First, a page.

Voter privacy concerns raised again
The 2014 election may be remembered as the starting point for a new and novel kind “get-out-the-vote” tactic: threatening people with public humiliation if they don’t turn out to vote.
People who have received such messages have described them as “Orwellian” and complained that they are an invasion of privacy.
But another problem, it turns out, is that groups sending out those messages don’t always get their facts right.
Case in point: a group calling itself the Kansas State Voter Report recently sent out emails to some Kansas voters with the headline, “What if your friends, your neighbors, and your community knew whether you voted?”
“We’re sending this e-mail to you, your friends, your neighbors, your colleagues at work, and your community members to publicize who does and does not vote,” the email continues.
It includes a chart showing the names and addresses of several people in the recipient’s neighborhood, with information about whether they had cast ballots in four recent elections.
But Michael Kelly, a Lawrence resident who was listed on one such email as not having voted in 2008, said that information is patently false.
“My voter registration in 2008 was in Virginia where I was serving my country working in the Pentagon as a federal civil servant,” Kelly wrote back in an email copied to the Journal-World. “My wife was by my side working as an elementary school reading teacher for the Fairfax County VA public schools. We both voted (legally in Virginia state and US federal elections) in November 2008.”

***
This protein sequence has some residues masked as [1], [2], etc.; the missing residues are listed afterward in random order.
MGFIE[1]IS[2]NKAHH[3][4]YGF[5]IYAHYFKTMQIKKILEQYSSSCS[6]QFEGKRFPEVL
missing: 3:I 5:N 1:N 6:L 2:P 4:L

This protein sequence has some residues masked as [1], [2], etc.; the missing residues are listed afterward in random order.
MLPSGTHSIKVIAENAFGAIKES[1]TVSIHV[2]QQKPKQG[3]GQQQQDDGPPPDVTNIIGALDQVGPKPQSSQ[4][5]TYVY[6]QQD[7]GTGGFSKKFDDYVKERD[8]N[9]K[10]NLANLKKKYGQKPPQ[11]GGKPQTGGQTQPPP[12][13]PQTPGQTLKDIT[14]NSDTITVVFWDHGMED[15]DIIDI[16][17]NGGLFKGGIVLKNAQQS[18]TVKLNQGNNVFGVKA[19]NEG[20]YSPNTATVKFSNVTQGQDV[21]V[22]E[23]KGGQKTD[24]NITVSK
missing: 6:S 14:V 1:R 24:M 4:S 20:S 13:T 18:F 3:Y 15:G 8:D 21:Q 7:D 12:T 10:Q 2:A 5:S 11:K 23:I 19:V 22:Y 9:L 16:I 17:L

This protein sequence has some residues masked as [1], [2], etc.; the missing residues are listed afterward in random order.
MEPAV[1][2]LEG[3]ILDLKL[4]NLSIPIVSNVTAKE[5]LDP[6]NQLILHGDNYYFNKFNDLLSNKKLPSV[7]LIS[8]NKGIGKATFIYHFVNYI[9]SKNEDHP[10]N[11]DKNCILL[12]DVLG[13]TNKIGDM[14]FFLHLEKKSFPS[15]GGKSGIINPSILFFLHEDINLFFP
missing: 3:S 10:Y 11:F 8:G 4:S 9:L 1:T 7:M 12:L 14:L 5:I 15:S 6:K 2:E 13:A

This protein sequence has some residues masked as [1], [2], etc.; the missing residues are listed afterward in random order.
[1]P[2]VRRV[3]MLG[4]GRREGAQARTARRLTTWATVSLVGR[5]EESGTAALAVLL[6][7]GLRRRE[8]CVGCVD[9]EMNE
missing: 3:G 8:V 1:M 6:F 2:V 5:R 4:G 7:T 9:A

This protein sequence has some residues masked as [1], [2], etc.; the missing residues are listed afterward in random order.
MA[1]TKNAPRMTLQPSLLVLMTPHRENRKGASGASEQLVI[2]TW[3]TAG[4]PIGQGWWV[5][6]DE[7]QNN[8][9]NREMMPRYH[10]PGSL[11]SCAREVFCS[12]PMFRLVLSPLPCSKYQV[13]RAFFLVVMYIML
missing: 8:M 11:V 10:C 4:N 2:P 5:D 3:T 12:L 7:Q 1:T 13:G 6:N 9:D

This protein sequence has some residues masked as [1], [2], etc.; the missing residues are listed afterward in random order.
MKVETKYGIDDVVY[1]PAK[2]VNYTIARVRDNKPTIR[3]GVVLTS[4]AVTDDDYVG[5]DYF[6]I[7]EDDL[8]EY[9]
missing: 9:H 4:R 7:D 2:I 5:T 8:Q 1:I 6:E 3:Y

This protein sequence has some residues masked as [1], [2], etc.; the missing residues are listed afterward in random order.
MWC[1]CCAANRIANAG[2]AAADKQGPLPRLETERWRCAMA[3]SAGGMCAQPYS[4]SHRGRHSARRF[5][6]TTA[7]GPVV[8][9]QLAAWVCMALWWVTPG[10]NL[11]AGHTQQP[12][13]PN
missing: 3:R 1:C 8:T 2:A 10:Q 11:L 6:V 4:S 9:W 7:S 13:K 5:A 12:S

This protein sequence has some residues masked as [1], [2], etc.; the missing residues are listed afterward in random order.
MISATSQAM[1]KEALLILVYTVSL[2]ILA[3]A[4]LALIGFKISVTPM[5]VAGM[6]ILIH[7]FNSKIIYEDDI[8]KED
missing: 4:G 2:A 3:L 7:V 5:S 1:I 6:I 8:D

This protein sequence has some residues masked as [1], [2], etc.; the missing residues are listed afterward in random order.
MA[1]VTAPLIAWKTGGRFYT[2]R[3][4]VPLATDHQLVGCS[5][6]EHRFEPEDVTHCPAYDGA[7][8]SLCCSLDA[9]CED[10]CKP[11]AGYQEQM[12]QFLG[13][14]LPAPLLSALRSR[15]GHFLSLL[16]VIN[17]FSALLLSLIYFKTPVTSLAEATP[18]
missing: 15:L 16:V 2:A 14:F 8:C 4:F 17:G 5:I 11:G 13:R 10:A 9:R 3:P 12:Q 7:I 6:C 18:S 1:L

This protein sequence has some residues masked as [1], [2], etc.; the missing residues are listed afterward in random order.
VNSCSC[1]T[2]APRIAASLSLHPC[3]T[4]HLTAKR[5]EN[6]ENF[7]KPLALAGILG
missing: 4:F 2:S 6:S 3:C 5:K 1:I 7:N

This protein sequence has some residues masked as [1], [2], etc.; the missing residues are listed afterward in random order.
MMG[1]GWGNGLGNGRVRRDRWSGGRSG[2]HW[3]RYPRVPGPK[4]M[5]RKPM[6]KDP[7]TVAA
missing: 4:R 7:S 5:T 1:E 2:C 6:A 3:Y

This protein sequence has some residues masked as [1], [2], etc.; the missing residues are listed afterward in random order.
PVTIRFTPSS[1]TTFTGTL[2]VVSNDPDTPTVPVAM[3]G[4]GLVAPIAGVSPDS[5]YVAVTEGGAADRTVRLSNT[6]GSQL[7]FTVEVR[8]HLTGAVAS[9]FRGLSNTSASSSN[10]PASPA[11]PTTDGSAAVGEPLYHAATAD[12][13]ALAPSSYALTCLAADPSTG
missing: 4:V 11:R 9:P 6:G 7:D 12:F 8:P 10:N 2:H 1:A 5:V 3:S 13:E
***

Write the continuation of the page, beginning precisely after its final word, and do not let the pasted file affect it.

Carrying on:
By law, records of the voters who cast ballots in any election are public record, although the choices they make on their ballots is secret. But not until recently have groups thought to use the names of people who don’t vote as a tool of embarrassment to pressure people into going to the polls.
The emails by the Kansas State Voter Report came on the heels of similar postcards mailed out to voters by the Kansas Democratic Party. But party officials say the emails are from an entirely different group, headed by a conservative oil executive in Oregon.
State Democratic Party chairwoman Joan Wagnon said the campaigns are based on research showing that, while the messages may be perceived as offensive, they also are effective in getting low- or medium-propensity voters to get out and vote.